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Sierra Leone News:CHETANYA’s View: Trip to Bo, part 2: All about recycling

CHETANYA

CHETANYA

The second day of my reporting trip in Bo started early. We first visited the Bo City Council Waste Management Department to report on its recycling program. Bo started recycling in 2013, transforming discarded plastic into paving stones and bags, and aluminum cans into metal pots, among other projects. This was a promising step forward, with the potential to make the city cleaner, preserve the environment, and even provide green jobs for young people in a country with high unemployment.
Unfortunately, we learned that recycling in Bo still faces some challenges before it can really take off. Both the Waste Management Department and the recycling center we would visit later had BBC Waste to Wealth awards for recycling waste, but Swahilo Koroma, the waste disposal manager for the City Council department, told us that because these products have to be made by hand, it’s difficult to make them profitable, particularly the pavestones recycled from plastic. The Bo City Council wants to find technology that can automate the process, but until then it’s unlikely they’ll be widely adopted.
This is a shame  as we left the Waste Management Department office we walked over some of these pavestones. Without being told they were made of recycled plastic and sand, there was no way to tell they weren’t made of concrete.
Before we saw how they were made, we hitched motorbike taxis to a shop run by Francis Gbondo which sold colorful bags and computer cases in all sizes, all made from recycled plastic. Another okada taxi ride brought us to the recycling center. It was just a few minutes out of the city center, but it could have been rural, surrounded by fields of crops, trees and a small village community nearby.
At the recycling plant we met Alfred Muana, a businesslike man dressed in blue protective gear, who showed us the raw materials he and the other staff recycle: aluminum cans, plastic jugs and a huge pile of used plastic water sachets. To make the pavestones, the water sachets are melted down and mixed with sand, then pressed into blocks. It was interesting to see silver pots and pans, the same kind I’ve cooked with at my hostel, made of melted-down beer and soda cans. Muana explained that after melting the metal, it’s poured over a mould made by making an impression of the pot into the dirt.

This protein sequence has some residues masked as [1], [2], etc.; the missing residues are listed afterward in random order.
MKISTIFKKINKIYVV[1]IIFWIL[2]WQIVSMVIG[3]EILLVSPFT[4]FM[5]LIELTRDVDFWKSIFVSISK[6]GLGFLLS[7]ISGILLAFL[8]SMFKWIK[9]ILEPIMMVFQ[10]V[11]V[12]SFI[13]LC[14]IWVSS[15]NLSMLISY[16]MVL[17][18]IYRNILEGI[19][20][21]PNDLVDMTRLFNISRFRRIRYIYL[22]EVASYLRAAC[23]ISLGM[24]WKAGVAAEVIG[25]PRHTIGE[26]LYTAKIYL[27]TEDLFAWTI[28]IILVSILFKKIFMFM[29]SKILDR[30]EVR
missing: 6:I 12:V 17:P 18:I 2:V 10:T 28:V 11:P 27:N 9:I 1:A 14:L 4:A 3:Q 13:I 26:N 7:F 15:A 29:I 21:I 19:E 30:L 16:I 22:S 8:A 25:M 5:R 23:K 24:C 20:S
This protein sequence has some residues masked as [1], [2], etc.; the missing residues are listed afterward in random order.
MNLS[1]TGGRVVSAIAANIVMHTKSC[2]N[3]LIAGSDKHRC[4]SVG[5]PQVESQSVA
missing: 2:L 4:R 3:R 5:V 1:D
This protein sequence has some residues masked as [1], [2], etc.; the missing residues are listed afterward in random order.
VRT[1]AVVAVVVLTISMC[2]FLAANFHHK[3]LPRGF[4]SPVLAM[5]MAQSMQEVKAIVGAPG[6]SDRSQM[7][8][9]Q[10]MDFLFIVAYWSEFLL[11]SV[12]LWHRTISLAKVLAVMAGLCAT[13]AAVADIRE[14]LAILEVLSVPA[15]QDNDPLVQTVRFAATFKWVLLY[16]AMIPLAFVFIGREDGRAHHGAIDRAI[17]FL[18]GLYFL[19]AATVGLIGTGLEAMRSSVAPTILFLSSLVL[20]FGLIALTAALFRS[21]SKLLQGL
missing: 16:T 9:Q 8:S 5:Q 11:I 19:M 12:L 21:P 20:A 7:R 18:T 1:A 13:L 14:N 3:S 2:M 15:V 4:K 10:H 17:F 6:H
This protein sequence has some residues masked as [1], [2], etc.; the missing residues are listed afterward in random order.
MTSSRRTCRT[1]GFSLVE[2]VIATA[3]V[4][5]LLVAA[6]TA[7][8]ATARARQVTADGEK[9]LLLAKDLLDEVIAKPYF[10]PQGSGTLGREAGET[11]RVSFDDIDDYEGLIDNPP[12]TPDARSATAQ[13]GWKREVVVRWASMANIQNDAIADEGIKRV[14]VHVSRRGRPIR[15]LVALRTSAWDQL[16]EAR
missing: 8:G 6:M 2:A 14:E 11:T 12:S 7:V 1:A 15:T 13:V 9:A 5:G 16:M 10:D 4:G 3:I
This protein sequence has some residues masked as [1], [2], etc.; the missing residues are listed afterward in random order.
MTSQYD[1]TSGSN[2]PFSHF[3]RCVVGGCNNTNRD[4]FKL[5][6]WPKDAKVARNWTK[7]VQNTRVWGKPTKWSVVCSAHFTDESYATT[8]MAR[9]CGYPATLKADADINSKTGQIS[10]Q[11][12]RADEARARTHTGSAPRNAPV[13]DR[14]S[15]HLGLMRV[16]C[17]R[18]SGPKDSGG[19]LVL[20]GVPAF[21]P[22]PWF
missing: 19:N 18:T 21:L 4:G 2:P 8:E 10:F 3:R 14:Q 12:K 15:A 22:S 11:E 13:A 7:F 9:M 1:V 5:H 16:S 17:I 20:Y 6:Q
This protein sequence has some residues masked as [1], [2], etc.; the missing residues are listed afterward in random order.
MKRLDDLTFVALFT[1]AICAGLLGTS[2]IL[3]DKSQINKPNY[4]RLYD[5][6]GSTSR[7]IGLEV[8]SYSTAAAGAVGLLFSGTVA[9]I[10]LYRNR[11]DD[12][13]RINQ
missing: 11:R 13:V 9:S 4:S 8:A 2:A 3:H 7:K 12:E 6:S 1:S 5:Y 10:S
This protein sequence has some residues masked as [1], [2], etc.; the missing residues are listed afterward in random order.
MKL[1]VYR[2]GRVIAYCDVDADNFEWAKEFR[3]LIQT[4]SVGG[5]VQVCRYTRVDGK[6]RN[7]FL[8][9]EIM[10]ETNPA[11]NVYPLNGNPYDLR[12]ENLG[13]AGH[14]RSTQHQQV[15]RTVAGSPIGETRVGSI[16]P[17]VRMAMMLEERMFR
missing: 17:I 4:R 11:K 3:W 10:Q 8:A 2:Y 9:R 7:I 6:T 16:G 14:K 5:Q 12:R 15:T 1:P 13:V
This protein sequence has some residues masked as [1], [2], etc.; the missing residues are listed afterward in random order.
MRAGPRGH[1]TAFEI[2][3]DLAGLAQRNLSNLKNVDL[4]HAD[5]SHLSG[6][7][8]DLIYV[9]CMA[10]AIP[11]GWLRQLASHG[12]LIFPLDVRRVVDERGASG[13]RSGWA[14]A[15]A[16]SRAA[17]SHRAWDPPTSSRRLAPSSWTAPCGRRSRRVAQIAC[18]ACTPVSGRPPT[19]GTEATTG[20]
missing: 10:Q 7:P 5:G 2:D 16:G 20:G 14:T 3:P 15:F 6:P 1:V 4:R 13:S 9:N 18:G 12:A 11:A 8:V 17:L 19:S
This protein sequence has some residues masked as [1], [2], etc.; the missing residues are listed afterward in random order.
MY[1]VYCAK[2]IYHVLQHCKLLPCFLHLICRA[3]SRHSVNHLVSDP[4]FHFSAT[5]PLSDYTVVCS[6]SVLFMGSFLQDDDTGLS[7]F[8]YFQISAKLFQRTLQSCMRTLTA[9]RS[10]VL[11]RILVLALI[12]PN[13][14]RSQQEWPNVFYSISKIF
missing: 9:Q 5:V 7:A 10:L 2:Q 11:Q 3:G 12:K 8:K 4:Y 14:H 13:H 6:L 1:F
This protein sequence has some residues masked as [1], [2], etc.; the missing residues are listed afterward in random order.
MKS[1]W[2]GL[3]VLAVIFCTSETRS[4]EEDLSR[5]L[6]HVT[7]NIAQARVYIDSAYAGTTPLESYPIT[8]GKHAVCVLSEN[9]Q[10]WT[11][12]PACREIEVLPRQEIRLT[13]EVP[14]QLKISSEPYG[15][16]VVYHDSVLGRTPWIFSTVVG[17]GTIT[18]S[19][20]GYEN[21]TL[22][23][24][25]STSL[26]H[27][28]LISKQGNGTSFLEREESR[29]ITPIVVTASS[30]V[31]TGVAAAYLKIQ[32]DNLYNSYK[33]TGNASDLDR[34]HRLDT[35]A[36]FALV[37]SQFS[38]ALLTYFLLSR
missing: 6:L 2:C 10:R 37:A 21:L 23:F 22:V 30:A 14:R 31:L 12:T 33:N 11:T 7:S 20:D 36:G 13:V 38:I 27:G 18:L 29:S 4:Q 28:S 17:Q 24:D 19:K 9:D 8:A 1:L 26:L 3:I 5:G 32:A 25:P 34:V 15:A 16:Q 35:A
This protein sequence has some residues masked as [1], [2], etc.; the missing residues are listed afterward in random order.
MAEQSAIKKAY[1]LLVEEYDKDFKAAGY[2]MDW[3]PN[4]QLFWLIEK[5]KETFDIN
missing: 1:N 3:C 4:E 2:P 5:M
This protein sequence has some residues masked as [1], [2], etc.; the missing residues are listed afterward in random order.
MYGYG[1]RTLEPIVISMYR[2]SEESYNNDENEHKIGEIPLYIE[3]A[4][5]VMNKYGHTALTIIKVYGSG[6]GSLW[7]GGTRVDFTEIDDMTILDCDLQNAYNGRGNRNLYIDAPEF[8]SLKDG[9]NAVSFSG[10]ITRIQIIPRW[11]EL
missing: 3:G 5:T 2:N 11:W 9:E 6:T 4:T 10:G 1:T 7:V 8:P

It was inspiring to see how trash that would normally clog the drainage system and damage the environment in Bo could be transformed into useful products. But at the same time it as disappointing to think that the process can’t be even more common until it can be more profitable. I hope the recycling system in Bo keeps developing and can spread to cities throughout Sierra Leone.
Later that day we talked to Alfred Maada Fobay, who worked for a hygiene project in Bo and had some interesting things to say about the challenges of recycling in Sierra Leone. He said it’s partly a matter of changing people’s attitudes. Without an established tradition of recycling, people don’t think of trash as potentially useful, and so think nothing of throwing it in the street. He also noted that increases in technological development and standard of living can actually lead to worse environmental problems. The recent invention of water sachets as a popular way to buy and consume water was innovative, but led to more trash being discarded than before.
The next day we saw how the sachets are made, something I wondered about ever since I first saw them in Sierra Leone. The small Tex water sachet plant is located in what looks like the basement of someone’s home. Water to fill the sachets is drawn from a well and is pumped through several filters to kill bacteria. The plastic sachets are unfurled from a huge roll in a spinning machine gradually, and each one is pumped full of water and sealed in the span of a few seconds.
After seeing this process I couldn’t’ help wondering if the filter or bacteria-killing UV light temporarily failed sometimes. It made me feel nervous about drinking from these sachets, but after talking about it with my colleague, we concluded the same is probably true of any bottled water. Meanwhile, our friend and guide Aruna Kamara from Kiss Radio Bo left with a huge bag of water sachets, loading them onto an okada bike as he headed to class at Njala University.
The day had been full of okada rides. The next day, I’d learn more about the issues the drivers face and what life is like for them.
I was glad I got to get a look at the promising world of recycling in Bo. It made me hopeful that with more support, it might be able to transform Sierra Leone for the better.
*Chetanya Robinson is a journalism intern from the University of Washington in Seattle. He is the 7th intern in as many years in an internship program with Awoko Newspaper
Wednesday September 07, 2016

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